Garden

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planner, Kathy Bratton. She recommends a similar plan like the one she designed at the Rice Township Municipal building. Daffodils for some spring color, a mixture of Blue Salvia and Orange Day Lilies for summer and Black Eyed Susans for late summer blooming, along with Mums for some fall color. One also has the option of using annuals mixed in for a burst of long lasting summer blooms to compliment the changing perennials. All the women recommend using bulbs, seedlings or transplants rather than seeds, especially for the novice gardener.

Many perennials, like Hostas, Day Lilies and Daisies are hardy and are recommended for beginners. It is also not too late to purchase and plant these types of perennials now, says Nancy, who works at a local garden center.

“Some perennials are pretty and hardy and come in lots of different colors” explains Nancy. “They are tried and true, and you can find some good buys now.”

The group also recommends that when planning a landscape, one pays close attention to the mature size of each plant, how far apart they should be spaced, whether they prefer moist or dry soil and the amount of sunlight they prefer. One should keep in mind that the size of the plant they see now is not the same they will see in three years once the plant is fully established. Always plan your garden by imagining what it will look like in three years, after the “sleep, creep, leap”.

“Observe the grounds and where the sun is throughout the day and plan according to how many hours of direct sunlight that space receives,” advises club member Therese Smith “A shade plant requires less than four hours, a plant labeled part sun requires four to six hours and a full sun plant should be in an area that receives at least six to eight hours of sunshine a day.”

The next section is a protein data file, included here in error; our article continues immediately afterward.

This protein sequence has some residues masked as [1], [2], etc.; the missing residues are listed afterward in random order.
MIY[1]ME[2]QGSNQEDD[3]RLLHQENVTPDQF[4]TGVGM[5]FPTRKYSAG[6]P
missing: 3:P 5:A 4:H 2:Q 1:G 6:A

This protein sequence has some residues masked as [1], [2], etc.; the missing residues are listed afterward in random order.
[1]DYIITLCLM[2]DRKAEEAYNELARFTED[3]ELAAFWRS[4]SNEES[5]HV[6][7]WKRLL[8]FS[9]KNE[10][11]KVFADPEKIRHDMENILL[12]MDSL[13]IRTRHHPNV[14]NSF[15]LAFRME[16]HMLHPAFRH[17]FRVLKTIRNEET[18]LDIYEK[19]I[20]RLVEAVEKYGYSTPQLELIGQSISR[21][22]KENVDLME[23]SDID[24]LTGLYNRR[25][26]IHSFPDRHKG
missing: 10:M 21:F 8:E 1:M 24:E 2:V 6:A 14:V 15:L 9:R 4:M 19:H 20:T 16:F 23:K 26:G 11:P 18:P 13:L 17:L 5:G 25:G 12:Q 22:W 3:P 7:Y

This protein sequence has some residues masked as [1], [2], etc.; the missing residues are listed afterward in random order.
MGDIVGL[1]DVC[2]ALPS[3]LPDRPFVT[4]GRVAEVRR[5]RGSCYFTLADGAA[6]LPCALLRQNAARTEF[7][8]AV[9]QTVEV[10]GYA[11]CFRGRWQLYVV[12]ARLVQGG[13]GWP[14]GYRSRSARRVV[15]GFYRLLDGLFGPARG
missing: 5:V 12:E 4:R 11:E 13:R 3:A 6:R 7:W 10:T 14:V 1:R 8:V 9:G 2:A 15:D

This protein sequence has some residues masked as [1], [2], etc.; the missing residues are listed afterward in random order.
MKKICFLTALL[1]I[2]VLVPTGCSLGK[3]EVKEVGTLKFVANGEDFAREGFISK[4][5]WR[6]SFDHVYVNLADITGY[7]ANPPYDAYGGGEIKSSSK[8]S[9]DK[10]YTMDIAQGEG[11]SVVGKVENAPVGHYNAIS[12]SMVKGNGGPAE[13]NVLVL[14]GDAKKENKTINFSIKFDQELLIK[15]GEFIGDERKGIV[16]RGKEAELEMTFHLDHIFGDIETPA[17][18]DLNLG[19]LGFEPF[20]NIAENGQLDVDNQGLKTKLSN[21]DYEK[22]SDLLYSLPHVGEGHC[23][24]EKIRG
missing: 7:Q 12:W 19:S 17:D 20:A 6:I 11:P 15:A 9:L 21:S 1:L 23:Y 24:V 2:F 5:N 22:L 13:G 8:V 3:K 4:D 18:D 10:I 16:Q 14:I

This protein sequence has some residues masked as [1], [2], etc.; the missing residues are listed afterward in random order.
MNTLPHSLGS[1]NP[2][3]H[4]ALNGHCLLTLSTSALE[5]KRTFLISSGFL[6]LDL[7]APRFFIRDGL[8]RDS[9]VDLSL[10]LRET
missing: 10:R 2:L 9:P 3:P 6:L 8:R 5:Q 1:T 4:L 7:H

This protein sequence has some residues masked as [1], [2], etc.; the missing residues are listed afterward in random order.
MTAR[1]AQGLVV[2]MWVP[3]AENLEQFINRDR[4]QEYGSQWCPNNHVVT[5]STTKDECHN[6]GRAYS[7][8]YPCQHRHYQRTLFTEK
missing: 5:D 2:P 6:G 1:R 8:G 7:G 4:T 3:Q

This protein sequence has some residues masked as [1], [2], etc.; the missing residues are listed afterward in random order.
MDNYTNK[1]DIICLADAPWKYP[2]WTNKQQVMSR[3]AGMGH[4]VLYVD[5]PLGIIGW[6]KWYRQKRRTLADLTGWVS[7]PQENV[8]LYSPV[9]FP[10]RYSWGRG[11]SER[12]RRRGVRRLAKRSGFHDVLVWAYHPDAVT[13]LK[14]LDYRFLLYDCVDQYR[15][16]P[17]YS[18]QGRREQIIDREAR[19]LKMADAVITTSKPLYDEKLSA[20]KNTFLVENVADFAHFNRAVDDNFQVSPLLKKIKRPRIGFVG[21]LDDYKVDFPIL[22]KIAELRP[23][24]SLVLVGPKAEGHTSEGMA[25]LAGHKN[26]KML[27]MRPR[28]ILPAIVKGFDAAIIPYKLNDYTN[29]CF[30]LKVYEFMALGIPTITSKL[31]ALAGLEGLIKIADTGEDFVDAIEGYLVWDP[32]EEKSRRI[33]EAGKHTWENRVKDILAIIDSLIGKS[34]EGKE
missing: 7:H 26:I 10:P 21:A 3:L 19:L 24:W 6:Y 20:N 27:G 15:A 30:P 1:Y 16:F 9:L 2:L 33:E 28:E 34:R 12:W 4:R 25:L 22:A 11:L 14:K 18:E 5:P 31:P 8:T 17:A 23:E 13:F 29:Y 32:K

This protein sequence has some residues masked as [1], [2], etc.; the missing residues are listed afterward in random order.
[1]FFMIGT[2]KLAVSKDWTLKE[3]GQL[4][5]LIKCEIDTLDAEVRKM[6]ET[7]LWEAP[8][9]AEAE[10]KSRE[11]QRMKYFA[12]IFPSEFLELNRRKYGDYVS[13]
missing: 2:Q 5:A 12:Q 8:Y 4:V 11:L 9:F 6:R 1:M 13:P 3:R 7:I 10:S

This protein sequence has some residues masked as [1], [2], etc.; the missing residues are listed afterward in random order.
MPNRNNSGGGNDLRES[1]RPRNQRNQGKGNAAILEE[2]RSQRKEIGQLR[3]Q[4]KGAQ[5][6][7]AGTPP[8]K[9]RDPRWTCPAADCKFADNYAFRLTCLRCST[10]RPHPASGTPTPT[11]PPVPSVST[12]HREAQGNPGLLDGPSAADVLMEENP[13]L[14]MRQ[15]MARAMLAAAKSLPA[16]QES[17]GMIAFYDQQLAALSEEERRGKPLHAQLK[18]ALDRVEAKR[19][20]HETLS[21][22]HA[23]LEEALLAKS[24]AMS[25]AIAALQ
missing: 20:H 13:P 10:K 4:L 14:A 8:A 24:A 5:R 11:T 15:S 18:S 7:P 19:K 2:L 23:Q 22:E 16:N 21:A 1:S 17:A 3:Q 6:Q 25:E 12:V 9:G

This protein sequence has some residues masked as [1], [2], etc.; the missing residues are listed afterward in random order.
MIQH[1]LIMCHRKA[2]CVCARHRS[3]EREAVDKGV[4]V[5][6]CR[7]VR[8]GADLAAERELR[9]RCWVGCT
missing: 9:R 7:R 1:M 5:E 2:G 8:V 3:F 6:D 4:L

Once you have your plants and space prepared, the Garden Club recommends using a time release fertilizer during planting to help establish the root system. Weed barriers like Preen or decorative mulch also help keep weeds in check so they do not choke out the plant roots at such a vulnerable stage. Regular watering is also key, at least for the first year. Once weeds are kept in check initially and the plant has time to grow, these types of hardy perennials require little care.

“Once they are established, they are easy,” adds Roberta Robbins. “You can just let nature take it from there and then enjoy your landscape, big or small.”

Of course, there is always the occasional curveball from Mother Nature in the form of weather and insects. Weather, whether too rainy or too dry, can affect the blooms and even some rates of survival. Gypsy moths, especially this year, as well as other insects like bores, can affect shade trees, further altering one’s flower plot. Japanese Beetles, slugs and other insects can also be problematic and the women suggest calling your local garden center or looking online for safe ways to keep the damaging bugs at bay.

“Its all about knowledge with gardening,” notes Roberta. “We all have a different expertise and there are sources everywhere. We all share what we know.”

This compiled knowledge is something that the club seeks to share with anyone who has an interest, even if they’ve never touched a plant in their lives. The women on the planning committee are in charge of booking speakers, organizing trips and coming up with creative projects for members. Members have various levels of expertise, from Master Gardeners with certificates from the Penn State Extension School, to those who have a lifetime of gardening experience. Some are beekeepers, some know a great deal about butterflies, but they all share a love of plants and nature.

“We all learn through trial and error,” says Therese. “There’s something for everyone; You take what works best for your own situation,. We get our hands dirty and we have fun.”

“People say ‘oh I don’t have a green thumb but people shouldn’t get so quickly discouraged. If it dies three times, plant it four times. So much is trial and error,” continues Therese.

“And don’t be afraid to try and seek advice,” adds Nancy. “Everybody is very good at sharing”

The Garden Club is always seeking new members and the women stress that you don’t have to be a gardener to join the group. To find out what they are up to, you can find them on facebook by searching Mountain Top Garden Club or emailing them at mtgardenclub@ gmail.com.Their next meeting will be Tuesday August 9th at 6:30 at Rice Township Municipal Building and member Roseann Nardone will present “Personality in the Garden” with plants and fun accessories to add to your garden.